Ask The Vet: Why Do Dogs Get Hot Spots?

Dogs get hot spots because their skin can be vulnerable to bacteria ready to invade at a moment's notice, given the right circumstances. Of course, this is just the short answer. To better understand why do dogs get hot spots, you will need to go more in depth into what exactly hot spots are and what predisposes dogs to getting them.

Why do dogs get hot spots? What can dog owners do to prevent them? What treatment is required, and is there any thing dog owners can do at home to treat their dog's annoying hot spots?

If your dog has hot spots, your best bet is to see your vet for proper diagnosis and treatment. Hot spots may be triggered by several underlying causes and sometimes, what may look like a hot spot may turn out being something else. So please play it safe and see your vet if you suspect your dog has one. 

In this article, veterinarian Dr. Ivana Vukasinovic discusses hot spots in dogs, what triggers them and what dog owners should do should they notice them. 

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Bacteria thrive in moisture

Thriving in Moisture

Hot spots are also called acute moist dermatitis, and dermatitis is a condition in which the skin becomes inflamed. Hot spots usually appear suddenly, and if they are left untreated, they can spread fast and cause serious problems.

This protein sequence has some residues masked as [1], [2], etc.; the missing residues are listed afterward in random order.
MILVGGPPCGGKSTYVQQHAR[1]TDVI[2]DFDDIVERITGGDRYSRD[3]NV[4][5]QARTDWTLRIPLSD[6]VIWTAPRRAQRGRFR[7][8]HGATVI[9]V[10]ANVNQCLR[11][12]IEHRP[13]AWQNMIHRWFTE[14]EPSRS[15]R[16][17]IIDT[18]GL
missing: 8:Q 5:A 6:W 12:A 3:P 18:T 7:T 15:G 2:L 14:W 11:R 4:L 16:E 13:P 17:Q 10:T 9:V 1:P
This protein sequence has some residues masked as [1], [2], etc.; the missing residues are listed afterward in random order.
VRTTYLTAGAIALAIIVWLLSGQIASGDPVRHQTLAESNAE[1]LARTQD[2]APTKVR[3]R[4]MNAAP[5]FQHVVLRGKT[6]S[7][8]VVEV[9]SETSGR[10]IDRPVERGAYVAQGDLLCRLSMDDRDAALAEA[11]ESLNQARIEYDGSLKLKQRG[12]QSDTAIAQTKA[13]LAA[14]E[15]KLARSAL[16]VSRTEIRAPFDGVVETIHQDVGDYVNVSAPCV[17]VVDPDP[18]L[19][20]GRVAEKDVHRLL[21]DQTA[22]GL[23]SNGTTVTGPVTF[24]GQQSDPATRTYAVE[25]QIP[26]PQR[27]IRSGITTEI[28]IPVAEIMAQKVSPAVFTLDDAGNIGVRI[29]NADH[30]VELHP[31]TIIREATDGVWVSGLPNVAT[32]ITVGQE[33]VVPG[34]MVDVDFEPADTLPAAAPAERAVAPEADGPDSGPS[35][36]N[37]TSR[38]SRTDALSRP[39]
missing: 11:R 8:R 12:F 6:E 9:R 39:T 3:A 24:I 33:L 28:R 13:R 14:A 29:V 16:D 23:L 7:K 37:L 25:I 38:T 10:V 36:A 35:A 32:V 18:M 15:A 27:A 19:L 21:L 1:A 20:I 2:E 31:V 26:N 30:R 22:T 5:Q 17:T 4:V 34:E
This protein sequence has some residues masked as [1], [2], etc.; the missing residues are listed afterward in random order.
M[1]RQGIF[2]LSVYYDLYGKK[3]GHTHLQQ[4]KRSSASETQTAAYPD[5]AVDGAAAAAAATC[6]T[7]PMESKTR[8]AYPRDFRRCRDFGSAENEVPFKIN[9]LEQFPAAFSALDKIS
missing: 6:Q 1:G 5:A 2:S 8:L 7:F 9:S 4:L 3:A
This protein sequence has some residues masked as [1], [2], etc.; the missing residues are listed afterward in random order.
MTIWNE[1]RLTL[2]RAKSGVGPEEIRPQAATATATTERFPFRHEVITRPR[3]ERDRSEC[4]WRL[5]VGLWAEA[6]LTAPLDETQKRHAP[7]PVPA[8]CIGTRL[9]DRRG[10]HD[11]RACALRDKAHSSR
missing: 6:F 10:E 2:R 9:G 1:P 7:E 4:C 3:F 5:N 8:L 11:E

Hot spots are an immune-mediated response of the skin to irritation, and they appear as red, moist or even oozy looking skin lesions that can appear anywhere on the dog’s body.

No matter the cause, anything that irritates or breaks the skin can create the proper environment for bacterial growth and contamination on the skin, but it is necessary that the surfaces of the skin have a little bit of moisture on it. 

Hot spots appear usually after a recent bath, walk in the rain, after a swim or playtime in water. Also, hot spots can appear if the dog scratches or licks himself obsessively, forming a wet scab on the body. 

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Hot spots in dogs often start from a laceration due to scratching

Causes of Hot Spots in Dogs